Experienced Denver Chapter 7 Bankruptcy Lawyer
Chapter 7 bankruptcy was formerly called the default choice because it was available to nearly every business or individual in financial distress. The Bankruptcy Abuse Prevention and Consumer Protection Act of 2005 reduces the availability of Chapter 7 to individual Colorado consumer debtors through a means test.
At the Law Office of Jon B. Clarke, P.C, Denver Chapter 7 bankruptcy attorney Jon Clarke has an extensive background explaining the means test — involving a complex income and expense analysis for single individuals with annual income exceeding $50,242 and four-person family debtors with annual income exceeding $83,330 (these amounts effective for cases filed on and after 11/15/2013). Contact our law firm today to discuss your particular situation and determine if Chapter 7 is right for you.
The other chapters of relief under the Bankruptcy Code also contain eligibility restrictions. For example, Chapter 13 is unavailable to corporations, LLCs, and individuals whose secured and/or unsecured debt exceeds certain amounts. Chapter 11 is unavailable to business entities or individuals without adequate working capital, currently profitable operations, high personal income and liquid five-figure initial attorney retainer funding capability.
The purpose of Chapter 7 is to liquidate the debtor’s nonexempt assets for the benefit of creditors. When a Chapter 7 case is filed, a trustee is appointed to administer a bankruptcy estate to be created out of the debtor’s nonexempt assets. From assets liquidated by the trustee, the estate pays the trustee’s compensation and expenses “off the top” and distributes the remaining proceeds according to priorities set forth in the Bankruptcy Code. For trade creditors and ordinary consumer creditors, this generally means pro-rata payment of pennies on the dollar.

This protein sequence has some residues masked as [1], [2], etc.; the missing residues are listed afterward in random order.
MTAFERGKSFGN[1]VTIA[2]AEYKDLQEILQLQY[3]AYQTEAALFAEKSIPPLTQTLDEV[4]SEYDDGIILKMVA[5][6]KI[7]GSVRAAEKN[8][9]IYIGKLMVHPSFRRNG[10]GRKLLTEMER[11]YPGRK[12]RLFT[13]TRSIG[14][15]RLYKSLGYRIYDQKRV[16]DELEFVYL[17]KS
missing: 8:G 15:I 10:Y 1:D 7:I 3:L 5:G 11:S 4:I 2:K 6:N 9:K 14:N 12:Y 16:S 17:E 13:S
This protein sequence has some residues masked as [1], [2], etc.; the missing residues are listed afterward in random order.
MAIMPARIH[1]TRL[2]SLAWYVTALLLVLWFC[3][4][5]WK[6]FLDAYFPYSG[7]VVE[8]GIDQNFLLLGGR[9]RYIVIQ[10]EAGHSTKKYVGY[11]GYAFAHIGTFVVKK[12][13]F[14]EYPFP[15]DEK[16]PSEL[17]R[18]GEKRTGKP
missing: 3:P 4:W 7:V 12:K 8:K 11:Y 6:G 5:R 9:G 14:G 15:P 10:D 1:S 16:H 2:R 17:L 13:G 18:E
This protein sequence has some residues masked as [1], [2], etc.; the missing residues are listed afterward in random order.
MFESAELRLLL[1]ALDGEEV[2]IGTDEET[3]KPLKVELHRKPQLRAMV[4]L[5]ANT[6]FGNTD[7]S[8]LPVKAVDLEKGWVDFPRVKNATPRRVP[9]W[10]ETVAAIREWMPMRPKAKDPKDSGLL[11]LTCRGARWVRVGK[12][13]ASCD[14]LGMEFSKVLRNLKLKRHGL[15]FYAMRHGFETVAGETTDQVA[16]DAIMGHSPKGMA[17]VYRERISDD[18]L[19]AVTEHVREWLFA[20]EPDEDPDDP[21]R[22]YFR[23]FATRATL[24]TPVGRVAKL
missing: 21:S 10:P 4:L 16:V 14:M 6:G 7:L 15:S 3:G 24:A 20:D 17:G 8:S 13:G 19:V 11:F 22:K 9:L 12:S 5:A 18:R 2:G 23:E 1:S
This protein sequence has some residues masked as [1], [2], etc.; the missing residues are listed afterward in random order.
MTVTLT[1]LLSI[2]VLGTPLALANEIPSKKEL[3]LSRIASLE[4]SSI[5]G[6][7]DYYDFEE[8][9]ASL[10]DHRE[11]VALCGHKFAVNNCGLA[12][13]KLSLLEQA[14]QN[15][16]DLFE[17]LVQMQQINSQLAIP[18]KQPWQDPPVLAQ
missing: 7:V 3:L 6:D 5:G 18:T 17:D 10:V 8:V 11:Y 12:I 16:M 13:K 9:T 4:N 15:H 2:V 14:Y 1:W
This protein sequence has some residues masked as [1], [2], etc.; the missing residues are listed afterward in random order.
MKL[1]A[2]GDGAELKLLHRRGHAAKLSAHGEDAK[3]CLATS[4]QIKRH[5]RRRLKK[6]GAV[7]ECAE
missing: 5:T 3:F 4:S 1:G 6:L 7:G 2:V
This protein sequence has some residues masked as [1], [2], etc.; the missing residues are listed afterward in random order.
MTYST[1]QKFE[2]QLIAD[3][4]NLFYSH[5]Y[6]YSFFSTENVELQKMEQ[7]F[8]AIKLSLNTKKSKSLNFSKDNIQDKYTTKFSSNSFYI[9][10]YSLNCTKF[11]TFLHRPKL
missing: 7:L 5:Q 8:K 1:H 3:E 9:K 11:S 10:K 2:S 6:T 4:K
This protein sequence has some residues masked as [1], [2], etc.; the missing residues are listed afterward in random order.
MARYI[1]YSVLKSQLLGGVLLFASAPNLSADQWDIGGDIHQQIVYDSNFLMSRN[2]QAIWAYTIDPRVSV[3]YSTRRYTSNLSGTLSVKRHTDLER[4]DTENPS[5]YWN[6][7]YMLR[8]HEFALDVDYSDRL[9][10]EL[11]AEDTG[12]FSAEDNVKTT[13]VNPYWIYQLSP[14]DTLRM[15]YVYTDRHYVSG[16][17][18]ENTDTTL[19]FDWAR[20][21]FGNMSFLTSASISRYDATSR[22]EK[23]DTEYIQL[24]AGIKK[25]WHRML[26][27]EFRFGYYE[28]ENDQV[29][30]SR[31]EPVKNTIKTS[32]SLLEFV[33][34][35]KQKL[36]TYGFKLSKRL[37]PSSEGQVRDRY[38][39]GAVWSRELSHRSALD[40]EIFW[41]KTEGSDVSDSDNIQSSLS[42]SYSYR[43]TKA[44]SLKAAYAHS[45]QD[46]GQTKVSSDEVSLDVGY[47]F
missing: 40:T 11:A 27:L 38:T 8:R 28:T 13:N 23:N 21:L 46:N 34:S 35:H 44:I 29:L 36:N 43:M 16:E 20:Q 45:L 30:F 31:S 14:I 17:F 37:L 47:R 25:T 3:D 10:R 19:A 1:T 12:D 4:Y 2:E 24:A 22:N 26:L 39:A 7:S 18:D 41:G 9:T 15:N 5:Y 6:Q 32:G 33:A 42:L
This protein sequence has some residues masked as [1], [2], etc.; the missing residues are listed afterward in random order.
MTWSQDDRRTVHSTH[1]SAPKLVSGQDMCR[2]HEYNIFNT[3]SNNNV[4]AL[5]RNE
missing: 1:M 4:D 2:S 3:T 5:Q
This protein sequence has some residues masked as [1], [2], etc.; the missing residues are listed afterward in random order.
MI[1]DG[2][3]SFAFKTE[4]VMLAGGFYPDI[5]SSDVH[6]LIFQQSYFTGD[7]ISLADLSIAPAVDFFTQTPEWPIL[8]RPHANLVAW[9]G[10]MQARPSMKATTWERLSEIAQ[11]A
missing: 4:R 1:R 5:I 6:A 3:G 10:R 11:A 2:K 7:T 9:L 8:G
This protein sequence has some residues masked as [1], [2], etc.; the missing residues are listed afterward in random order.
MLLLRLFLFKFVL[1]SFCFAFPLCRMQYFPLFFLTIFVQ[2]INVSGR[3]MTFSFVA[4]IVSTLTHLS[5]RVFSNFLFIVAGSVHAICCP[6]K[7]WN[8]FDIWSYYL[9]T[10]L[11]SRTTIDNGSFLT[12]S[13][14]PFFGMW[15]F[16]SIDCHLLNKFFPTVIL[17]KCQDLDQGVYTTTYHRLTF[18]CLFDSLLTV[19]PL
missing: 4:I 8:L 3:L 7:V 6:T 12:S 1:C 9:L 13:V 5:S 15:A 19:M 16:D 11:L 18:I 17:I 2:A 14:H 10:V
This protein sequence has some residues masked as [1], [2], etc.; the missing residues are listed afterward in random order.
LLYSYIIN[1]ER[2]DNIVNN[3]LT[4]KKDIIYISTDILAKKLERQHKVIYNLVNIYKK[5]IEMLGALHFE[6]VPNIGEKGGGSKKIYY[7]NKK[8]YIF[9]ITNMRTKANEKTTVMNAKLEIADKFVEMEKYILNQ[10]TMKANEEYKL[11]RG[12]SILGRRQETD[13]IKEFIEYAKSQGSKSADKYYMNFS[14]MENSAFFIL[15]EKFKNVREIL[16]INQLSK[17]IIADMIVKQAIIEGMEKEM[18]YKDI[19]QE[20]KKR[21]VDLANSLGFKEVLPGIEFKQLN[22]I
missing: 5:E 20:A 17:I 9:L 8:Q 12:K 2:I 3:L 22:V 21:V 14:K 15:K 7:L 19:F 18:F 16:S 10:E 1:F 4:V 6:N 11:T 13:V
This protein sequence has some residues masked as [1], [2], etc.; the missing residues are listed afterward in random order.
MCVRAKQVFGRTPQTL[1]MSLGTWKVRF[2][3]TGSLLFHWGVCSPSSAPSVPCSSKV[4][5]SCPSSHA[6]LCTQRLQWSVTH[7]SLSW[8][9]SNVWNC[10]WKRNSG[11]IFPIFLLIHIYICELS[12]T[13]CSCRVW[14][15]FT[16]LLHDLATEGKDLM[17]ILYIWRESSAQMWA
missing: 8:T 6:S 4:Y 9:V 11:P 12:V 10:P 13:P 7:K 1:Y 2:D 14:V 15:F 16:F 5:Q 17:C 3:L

Meeting of Creditors
A few days after a Chapter 7 case is filed, the court clerk mails a notice to affected creditors setting a meeting with creditors in 25-40 days. The debtor appears at the meeting and answers questions posed by the trustee and occasionally by creditors who elect to attend. The creditors and the U.S. Trustee have between 10 and 60 days after the meeting to object to:
- Discharge of individual debts,
- Debtor receiving a discharge in general, or
- Debtor’s presumptive or alleged abuse of bankruptcy law because — based on the means test — a five-year Chapter 13 monthly repayment case was not filed instead of the Chapter 7 case.
In the vast majority of Chapter 7 cases, the trustee files a no asset report, the 60 days pass, no objections are filed, and the debtor shortly thereafter receives a discharge. In about five percent of Chapter 7 cases, known as asset cases, the trustee decides to administer assets by creating a bankruptcy estate and making a distribution to creditors.
Generally consumer debtors redeem (keep) their nonexempt property by paying the trustee the agreed value of their unprotected asset(s). The redemption payment can be lump-sum out of exempt property or over a period of months out of post-filing wage income. Whatever property isn’t redeemed is sold by the trustee at an auction. The debtor is paid the amount of any applicable exemption, and the remainder is deposited into the bankruptcy estate for future payment of trustee compensation and distribution to creditors.
Contact Us Today
Attorney Clarke has extensive experience representing clients in Chapter 7 bankruptcy. Contact his law firm today and discover how he can help you.
To help us get started, please fill out and e-mail to us our law firm’s online BCD form.